Faith & reason: A day to watch and wait in silence

Dr Martyn Percy, Chaplain of Christ's College, Cambridge, concludes our series for Holy Week with a reflection on Holy Saturday: a day of vigil, a prelude to a mystery.
We have passed Good Friday, and tomorrow it will be Easter. The visual identity of these is clear. The end of Lent is stark - no flowers, decoration or celebration - and culminates with a single image: one man, pathetic, hanging on a cross: a victim of capital punishment, he slumps there, stoically. Easter Day, by contrast, is a rush of colour: golds, whites and yellows; festivity and flowers. Between the worlds of these two extremes stands Holy Saturday, its mood subdued yet charged with anticipation.

For many people the problem with Holy Saturday is that there is nothing actually to see. The Wondrous Cross is not there to be surveyed, but it is not yet time to stare into the empty tomb. The time of vigil has come, and we wait in silence, stillness and in the darkness. In some ways, this is just as well. The visual images of Good Friday - in paintings, films and television - are over-familiar, almost prosaic. All too often, Jesus looks quite solemn but resigned on his cross; passively accepting his fate. Pain, in one still portrait, is not easy to capture, and the very act of committ-ing that event to canvas or to the screen is an act that loses something of the reality of Good Friday.

But suppose we just shut our eyes and listen. A few years ago a short play for radio told the story of Genesis i-iii through two lowly back- room angels whose task in God's workshop was to dub the sound on to creation. As they talk about the sounds to be made by fish, birds, animals, seas and rivers, attention focuses on a box in the corner of the sound workshop. "That box," says the senior to the junior, "is full of sounds you don't want to hear . . . a child crying, a mother dying, the sound of war . . . screams, the rattle of death . . . Once you open the box, you'll release the noises of chaos, and you'll never get them back in."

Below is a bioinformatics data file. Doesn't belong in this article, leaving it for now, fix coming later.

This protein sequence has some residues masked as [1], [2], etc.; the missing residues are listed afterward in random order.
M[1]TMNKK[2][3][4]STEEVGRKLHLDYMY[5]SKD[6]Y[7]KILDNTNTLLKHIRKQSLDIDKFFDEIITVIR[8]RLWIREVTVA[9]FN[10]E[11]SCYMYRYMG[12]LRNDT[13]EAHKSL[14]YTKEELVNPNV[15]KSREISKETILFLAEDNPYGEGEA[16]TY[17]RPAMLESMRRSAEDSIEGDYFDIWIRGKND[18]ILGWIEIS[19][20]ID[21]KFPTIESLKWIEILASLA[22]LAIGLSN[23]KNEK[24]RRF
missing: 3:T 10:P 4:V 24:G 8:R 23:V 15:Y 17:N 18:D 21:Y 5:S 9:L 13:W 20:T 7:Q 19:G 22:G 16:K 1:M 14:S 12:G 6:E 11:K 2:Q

Inevitably the young angel, in the absence of his mentor, prises open the lid and lifts it slightly. He hears no scream, nor the sound of war - just the crunch of teeth into a crisp green apple.

Lent is about acknowledging that all those sounds have been let out long ago; we cannot control them. Good Friday and Easter Sunday are about hearing them contract and be redeemed in the events of the cross and resurrection. It is the sound of fury on Good Friday that cancels out the sound of the Fall, and brings the peace of Easter on a lush spring day. Listening in silence, and imagining, stops us being seduced by the anodyne portrayals that turn the crucifixion into a still frame - a moment of sacred, but ultimately safe, contemplation. So, Holy Saturday is a prelude to a mystery: one that defies sight. That is why Wittgenstein reminds us that "whereof we cannot speak, we must be silent". So silence it must be, today. The poet Sylvia Sands puts it like this:

Creation takes Him to her heart


Wraps rock-green darkness

Around his tortured limbs.

The hidden walls


With anticipation;

While little animals who live beneath the earth


Animals had watched

His lonely

Cattle-shed birth.


They keep vigil at his wake . . .



These little listening animals,

For the first creative


Which herald

The earthquake


His resurrection.

Good Friday and Easter Sunday are linked by a fierce but tender sound - that of earth quaking and ground breaking. But they carry different messages. Tonight, all over the world, people will sit in silence and in the darkness between these sounds. In the vigil they keep, they will hear the story of their redemption, long, long ago. They will wait and watch for a spark, that first flame of the Easter Light.

At its appearance, there will be a new noise- shouts of acclamation and the sound of celebration. And the Silenced Word will speak once more.